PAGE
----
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Syracuse Football Players Boycott Practice Due To COVID-19 Concerns

Ross Everett
by in NCAAF on
  • There have been a number of concerns raised about COVID-19 testing and safety protocols in college football.
  • Players at Syracuse University reportedly refused to practice on Thursday and Friday due to their concerns about the coronavirus.
  • Instead of practicing, players held a series of meetings among the team and with head coach Dino Babers and athletic director John Wildhack.

The ongoing COVID-19 pandemic has wreaked havoc on the entire sports world but college football in particular has become a train wreck. Most major conferences have radically altered their schedules with at least one FBS school (Connecticut) opting out of playing at all this year. One significant reason that college football has been such a mess is the tendency of many schools to play fast and loose with the rules. Earlier this week, for example, Colorado State players and staff accused the athletic department of a ‘cover up’ concerning the severity of coronavirus risks.

On the East Coast, Syracuse University football players have refused to practice for the past two days over COVID-19 concerns. Reportedly, their concerns focused more on ACC opponents as well as non-conference opponent Liberty than what’s happening internally at Syracuse. The athletes aren’t confident that their opponents will take testing and safety as seriously as their own school. Despite the concerns only one Syracuse player–redshirt freshman defensive lineman Cooper Anderson–has chosen to opt out of the season. Head coach Dino Babers indicated that there are some other players ‘pending’:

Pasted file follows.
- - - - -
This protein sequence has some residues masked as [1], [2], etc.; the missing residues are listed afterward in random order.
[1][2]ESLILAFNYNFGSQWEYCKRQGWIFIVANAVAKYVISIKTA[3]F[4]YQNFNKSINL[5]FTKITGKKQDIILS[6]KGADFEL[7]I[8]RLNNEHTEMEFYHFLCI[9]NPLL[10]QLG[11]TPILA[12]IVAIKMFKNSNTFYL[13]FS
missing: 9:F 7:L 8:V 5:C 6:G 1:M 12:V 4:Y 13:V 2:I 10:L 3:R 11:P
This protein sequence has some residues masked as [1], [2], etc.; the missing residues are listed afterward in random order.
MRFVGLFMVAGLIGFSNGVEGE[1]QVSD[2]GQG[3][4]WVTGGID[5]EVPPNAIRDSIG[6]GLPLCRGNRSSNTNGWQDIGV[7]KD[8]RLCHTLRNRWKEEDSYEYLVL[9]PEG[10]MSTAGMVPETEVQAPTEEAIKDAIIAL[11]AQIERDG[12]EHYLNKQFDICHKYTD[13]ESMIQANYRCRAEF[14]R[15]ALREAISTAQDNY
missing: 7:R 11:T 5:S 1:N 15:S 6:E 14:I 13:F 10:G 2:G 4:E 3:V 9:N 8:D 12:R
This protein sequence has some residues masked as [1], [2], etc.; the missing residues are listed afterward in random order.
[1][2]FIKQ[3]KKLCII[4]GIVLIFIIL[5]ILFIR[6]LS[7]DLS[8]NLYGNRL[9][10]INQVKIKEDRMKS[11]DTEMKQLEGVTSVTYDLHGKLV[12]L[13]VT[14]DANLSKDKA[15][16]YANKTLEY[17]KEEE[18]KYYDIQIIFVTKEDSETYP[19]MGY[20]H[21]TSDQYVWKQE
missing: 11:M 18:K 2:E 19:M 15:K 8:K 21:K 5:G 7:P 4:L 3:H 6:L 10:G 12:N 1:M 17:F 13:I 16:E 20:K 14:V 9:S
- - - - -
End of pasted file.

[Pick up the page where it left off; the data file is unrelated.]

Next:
“There’s some people that are pending, but right now he’s the only one that I’m going to talk about. We’ve got guys who have mentioned it. Guys who have talked about it. They’re going to talk things over with their parents and they’re still pondering some situations.”

Instead of practicing, the Syracuse football players held a series of team meetings some of which involved coach Babers as well as athletic director John Wildhack. On Friday, the AD released a statement reaffirming Syracuse’s commitment to stringent standards and calling upon other ACC schools to do the same:

“Syracuse Athletics is committed to doing everything we can to support and protect the health, safety and well-being of our student-athletes, our staff and the campus and Syracuse communities. That is why, in consultation with the Onondaga County Health Department, medical professionals and public health experts, we developed a comprehensive strategy that allows our student-athletes to safely train to compete in the upcoming season. “

“Our strategy includes frequent COVID-19 testing and comprehensive resources and services to support the mental, physical and emotional well-being of our student-athletes. At the request of our student-athletes on the football team, we will conduct COVID-19 testing twice per week beginning the week of September 7. We will also encourage our fellow ACC institutions to adopt twice-weekly testing for football to foster and maintain a healthy environment for all our student-athletes to compete within.”

The ACC released their coronavirus standards late last month but from the sound of it the players at Syracuse don’t think it’s enough. Other than petitioning the conference for enhanced testing and safety protocol it’s unclear what can be done to compel other ACC schools to be more vigilant. This is even more the case for non-conference opponent Liberty. Other than threatening to call of their game they have little influence with the fundamentalist religious school. Given the tendency of religious fundamentalists to live in denial over the threat of COVID-19, the concern over testing standards at Liberty appears to be well justified.

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